Umno looks split on Akmal’s actions, says analyst

Asrul Hadi Abdullah Sani says the youth chief’s brand of politics will affect the party, particularly in the coming Sabah polls.

(FMT) – The Umno leadership may be divided over the actions of its youth chief Dr Akmal Saleh in response to KK Mart’s sale of socks with the word “Allah”, a political analyst says, warning of possible repercussions for the party at the state election to come in Sabah.

Asrul Hadi Abdullah Sani, formerly of Bower Group Asia, said the issue had to do with how the party should go about regaining Malay support, following the claim by Sabah Umno chief Bung Moktar Radin that Akmal had been ordered to stand down over the socks.

“It reflects how the party is divided in its direction and strategy to reclaim its position as the dominant Malay political party.

“Those in support of Akmal believe that identity politics is the key to regaining support from the Malay voters,” Asrul said.

But while Akmal’s actions could woo some support for himself and his party from among the Malays, the analyst warned that they could backfire on Umno when Sabah goes to the polls.

“Akmal has used this issue as a ticket to achieve political stardom. But while it may have given him some popularity, it could backfire on Umno, especially as the party prepares for the Sabah state elections due next year.

“Akmal’s continued brand of politics will drive voters in Sabah away from Umno,” he said, adding that the Merlimau assemblyman had dragged out the issue for too long.

Sabah and Sarawak have long been touted as more moderate and tolerant than their West Malaysian counterparts, an image often used by local parties in urging voters to reject peninsula-based parties.

Akmal had spearheaded a public boycott of KK Mart over its sale of some socks bearing the word “Allah”, for which the company had swiftly apologised. Its founder and director were later charged with wounding the feelings of Muslims.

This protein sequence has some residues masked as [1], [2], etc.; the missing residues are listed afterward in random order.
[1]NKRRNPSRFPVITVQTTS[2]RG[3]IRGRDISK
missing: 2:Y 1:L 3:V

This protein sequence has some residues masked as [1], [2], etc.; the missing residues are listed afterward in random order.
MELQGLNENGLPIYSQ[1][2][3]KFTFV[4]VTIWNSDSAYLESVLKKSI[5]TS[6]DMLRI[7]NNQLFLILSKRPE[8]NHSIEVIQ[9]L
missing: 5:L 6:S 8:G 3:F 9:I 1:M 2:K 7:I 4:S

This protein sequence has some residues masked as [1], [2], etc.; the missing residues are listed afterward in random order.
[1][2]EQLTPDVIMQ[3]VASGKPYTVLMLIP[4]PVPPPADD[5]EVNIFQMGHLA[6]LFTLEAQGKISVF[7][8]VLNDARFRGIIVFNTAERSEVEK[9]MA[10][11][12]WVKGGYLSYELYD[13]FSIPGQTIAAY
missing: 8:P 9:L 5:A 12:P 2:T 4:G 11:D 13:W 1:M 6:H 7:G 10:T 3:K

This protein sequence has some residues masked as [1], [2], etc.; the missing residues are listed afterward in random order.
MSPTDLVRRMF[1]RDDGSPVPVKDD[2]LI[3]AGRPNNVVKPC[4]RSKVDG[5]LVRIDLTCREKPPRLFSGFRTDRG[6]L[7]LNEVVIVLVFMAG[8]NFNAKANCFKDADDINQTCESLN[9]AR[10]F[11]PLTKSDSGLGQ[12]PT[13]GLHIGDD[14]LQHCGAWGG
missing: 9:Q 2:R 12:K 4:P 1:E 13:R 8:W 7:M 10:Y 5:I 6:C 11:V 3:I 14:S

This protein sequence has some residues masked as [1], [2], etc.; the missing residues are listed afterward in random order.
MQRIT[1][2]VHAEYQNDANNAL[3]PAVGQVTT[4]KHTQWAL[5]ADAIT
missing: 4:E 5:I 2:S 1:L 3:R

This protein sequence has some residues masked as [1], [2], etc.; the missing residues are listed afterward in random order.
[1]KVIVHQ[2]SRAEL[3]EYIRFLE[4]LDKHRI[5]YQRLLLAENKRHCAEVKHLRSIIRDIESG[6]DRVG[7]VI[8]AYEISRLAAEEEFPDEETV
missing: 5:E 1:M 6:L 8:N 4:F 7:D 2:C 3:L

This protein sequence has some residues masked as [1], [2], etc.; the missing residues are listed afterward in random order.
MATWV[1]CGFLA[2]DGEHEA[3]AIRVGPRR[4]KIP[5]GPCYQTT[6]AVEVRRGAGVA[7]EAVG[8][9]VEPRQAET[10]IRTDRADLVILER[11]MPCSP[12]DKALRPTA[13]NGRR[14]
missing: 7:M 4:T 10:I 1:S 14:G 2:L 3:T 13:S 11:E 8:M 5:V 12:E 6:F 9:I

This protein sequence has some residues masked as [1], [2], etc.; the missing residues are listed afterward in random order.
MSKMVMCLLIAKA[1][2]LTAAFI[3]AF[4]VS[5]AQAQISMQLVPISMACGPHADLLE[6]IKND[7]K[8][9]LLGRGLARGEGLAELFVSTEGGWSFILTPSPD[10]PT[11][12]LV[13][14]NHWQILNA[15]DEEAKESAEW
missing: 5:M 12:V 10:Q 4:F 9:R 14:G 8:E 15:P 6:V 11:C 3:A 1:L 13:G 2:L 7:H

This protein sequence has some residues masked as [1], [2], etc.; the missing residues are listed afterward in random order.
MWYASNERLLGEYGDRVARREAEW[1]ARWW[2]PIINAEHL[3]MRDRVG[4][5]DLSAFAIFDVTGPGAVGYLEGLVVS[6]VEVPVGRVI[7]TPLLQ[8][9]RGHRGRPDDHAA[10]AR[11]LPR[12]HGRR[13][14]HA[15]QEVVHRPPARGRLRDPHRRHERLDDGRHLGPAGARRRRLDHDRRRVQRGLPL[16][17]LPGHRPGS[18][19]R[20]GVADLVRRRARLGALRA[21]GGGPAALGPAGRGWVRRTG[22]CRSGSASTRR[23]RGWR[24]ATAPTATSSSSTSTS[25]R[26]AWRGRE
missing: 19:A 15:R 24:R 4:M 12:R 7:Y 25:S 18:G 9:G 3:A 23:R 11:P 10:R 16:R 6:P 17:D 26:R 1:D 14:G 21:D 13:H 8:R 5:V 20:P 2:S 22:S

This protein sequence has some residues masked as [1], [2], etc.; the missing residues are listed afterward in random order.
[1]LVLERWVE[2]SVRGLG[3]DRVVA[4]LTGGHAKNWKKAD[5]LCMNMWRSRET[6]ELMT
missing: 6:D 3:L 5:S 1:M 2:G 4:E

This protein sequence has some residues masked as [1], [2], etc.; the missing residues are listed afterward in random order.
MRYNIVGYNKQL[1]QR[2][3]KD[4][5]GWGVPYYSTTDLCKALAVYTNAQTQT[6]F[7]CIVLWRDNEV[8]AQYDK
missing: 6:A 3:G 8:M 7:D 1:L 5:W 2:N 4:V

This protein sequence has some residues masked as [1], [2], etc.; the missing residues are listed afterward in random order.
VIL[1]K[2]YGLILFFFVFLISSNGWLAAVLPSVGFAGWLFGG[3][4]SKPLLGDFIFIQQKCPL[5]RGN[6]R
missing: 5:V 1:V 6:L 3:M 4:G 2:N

The Umno Youth chief had remained defiant on his call for a boycott despite being urged to stand down, including by the party’s leadership, according to Bung.

However, on Tuesday, Yang di-Pertuan Agong Sultan Ibrahim met Akmal, Umno deputy president Mohamad Hasan, Melaka Umno chief Ab Rauf Yusoh and DAP deputy secretary-general Liew Chin Tong to discuss “recent developments related to race and religion”.

After the meeting, Akmal said he would uphold the king’s command “to safeguard harmony and preserve the sanctity of Islam so that the ongoing polemics can be alleviated”.

FMT has reached out to Akmal to ask if he is bringing his boycott campaign to an end.

Meanwhile, Azmil Tayeb of Universiti Sains Malaysia said some in Umno’s Supreme Council might not want to upset their partners in the coalition government, including their Borneo allies and those whose vote bank consist of non-Malays.

He agreed that there were some in Umno who, like Akmal, believed that “playing the hero” to defend the special position of the Malays and Islam was the best way to regain the community’s support.

However, he said Bung’s response reflected unease with Akmal’s approach to the issue.

“The KK Mart fiasco doesn’t play well in Borneo, which doesn’t share similar concerns,” he said.